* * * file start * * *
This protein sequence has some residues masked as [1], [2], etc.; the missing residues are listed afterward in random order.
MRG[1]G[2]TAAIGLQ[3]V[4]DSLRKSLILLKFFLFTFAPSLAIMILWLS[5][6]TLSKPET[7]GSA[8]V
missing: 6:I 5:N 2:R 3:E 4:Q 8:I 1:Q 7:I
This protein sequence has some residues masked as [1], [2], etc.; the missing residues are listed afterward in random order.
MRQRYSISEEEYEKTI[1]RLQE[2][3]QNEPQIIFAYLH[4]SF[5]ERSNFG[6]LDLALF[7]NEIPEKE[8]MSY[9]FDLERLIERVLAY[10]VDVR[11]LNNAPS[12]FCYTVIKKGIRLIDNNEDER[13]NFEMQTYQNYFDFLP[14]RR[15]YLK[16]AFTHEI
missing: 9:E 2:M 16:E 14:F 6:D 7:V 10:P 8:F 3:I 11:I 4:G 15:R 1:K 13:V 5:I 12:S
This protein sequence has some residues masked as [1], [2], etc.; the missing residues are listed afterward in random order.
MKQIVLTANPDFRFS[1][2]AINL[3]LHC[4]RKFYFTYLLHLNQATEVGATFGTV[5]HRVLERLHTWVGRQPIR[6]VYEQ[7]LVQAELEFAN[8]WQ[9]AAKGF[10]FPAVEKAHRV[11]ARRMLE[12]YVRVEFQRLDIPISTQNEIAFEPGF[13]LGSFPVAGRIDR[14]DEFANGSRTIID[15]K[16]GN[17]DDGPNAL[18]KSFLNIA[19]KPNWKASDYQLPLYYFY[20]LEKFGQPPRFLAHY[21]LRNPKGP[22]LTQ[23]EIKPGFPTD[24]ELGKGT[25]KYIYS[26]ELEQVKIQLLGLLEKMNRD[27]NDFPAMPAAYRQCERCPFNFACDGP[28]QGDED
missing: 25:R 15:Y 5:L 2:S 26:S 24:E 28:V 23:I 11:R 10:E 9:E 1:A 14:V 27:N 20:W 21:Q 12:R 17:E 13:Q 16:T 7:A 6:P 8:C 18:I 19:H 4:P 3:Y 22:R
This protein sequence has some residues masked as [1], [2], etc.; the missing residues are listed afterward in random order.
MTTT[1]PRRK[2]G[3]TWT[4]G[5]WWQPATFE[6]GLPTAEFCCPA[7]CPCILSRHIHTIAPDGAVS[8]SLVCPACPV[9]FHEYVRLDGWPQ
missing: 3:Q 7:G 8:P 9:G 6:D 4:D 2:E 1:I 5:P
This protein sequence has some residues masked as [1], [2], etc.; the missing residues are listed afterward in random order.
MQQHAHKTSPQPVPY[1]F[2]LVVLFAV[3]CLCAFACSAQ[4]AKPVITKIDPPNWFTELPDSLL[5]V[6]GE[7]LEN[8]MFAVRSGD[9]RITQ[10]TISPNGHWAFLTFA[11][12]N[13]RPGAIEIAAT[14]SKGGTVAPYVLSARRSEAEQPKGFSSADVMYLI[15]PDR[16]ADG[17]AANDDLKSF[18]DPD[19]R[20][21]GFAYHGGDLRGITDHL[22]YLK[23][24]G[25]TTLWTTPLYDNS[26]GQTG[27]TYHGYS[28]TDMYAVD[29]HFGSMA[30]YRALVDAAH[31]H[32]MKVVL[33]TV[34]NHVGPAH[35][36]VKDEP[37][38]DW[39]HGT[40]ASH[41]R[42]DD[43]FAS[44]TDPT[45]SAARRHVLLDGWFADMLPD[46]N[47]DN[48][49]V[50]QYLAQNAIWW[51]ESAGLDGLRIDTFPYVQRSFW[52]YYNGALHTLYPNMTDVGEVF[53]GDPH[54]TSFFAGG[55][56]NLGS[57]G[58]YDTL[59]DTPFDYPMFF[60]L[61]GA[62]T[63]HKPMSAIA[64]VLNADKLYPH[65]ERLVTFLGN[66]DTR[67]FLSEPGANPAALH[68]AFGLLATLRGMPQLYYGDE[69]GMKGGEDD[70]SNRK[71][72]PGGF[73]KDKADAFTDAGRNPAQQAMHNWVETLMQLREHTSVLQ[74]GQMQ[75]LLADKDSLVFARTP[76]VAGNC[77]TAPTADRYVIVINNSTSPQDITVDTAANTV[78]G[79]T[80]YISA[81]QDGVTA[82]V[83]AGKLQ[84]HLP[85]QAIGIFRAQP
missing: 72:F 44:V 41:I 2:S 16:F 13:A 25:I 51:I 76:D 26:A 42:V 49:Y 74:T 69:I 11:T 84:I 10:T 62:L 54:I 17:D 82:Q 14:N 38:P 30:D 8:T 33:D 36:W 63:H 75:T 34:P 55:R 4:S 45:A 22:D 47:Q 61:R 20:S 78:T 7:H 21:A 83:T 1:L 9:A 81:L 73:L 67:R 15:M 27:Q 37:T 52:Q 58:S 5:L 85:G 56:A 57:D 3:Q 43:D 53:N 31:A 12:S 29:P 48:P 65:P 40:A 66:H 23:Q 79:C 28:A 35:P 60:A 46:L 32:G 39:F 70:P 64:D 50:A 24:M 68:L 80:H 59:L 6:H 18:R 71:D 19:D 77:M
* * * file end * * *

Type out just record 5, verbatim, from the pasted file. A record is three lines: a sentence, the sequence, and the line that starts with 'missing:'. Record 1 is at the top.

This protein sequence has some residues masked as [1], [2], etc.; the missing residues are listed afterward in random order.
MQQHAHKTSPQPVPY[1]F[2]LVVLFAV[3]CLCAFACSAQ[4]AKPVITKIDPPNWFTELPDSLL[5]V[6]GE[7]LEN[8]MFAVRSGD[9]RITQ[10]TISPNGHWAFLTFA[11][12]N[13]RPGAIEIAAT[14]SKGGTVAPYVLSARRSEAEQPKGFSSADVMYLI[15]PDR[16]ADG[17]AANDDLKSF[18]DPD[19]R[20][21]GFAYHGGDLRGITDHL[22]YLK[23][24]G[25]TTLWTTPLYDNS[26]GQTG[27]TYHGYS[28]TDMYAVD[29]HFGSMA[30]YRALVDAAH[31]H[32]MKVVL[33]TV[34]NHVGPAH[35][36]VKDEP[37][38]DW[39]HGT[40]ASH[41]R[42]DD[43]FAS[44]TDPT[45]SAARRHVLLDGWFADMLPD[46]N[47]DN[48][49]V[50]QYLAQNAIWW[51]ESAGLDGLRIDTFPYVQRSFW[52]YYNGALHTLYPNMTDVGEVF[53]GDPH[54]TSFFAGG[55][56]NLGS[57]G[58]YDTL[59]DTPFDYPMFF[60]L[61]GA[62]T[63]HKPMSAIA[64]VLNADKLYPH[65]ERLVTFLGN[66]DTR[67]FLSEPGANPAALH[68]AFGLLATLRGMPQLYYGDE[69]GMKGGEDD[70]SNRK[71][72]PGGF[73]KDKADAFTDAGRNPAQQAMHNWVETLMQLREHTSVLQ[74]GQMQ[75]LLADKDSLVFARTP[76]VAGNC[77]TAPTADRYVIVINNSTSPQDITVDTAANTV[78]G[79]T[80]YISA[81]QDGVTA[82]V[83]AGKLQ[84]HLP[85]QAIGIFRAQP
missing: 72:F 44:V 41:I 2:S 16:F 13:A 25:I 51:I 76:D 26:A 42:V 49:Y 74:T 69:I 11:T 84:I 10:T 62:L 54:I 17:D 82:Q 14:N 38:P 30:D 8:T 33:D 36:W 63:H 75:T 34:P 55:R 4:S 45:A 22:D 47:Q 61:R 20:S 78:T 7:H 21:A 83:T 1:L 9:A 81:L 73:L 67:R 15:M 27:Q 37:T 52:Q 58:S 5:L 85:G 56:A 57:D 3:Q 43:D 53:N 31:A 12:S 29:P 48:P 65:P 40:A 66:H 23:Q 79:C 28:A 35:P 60:A 46:L 32:G 39:F 70:P 64:D 50:A 24:M 68:L 80:H 59:L 6:H 18:R 71:D 19:D 77:M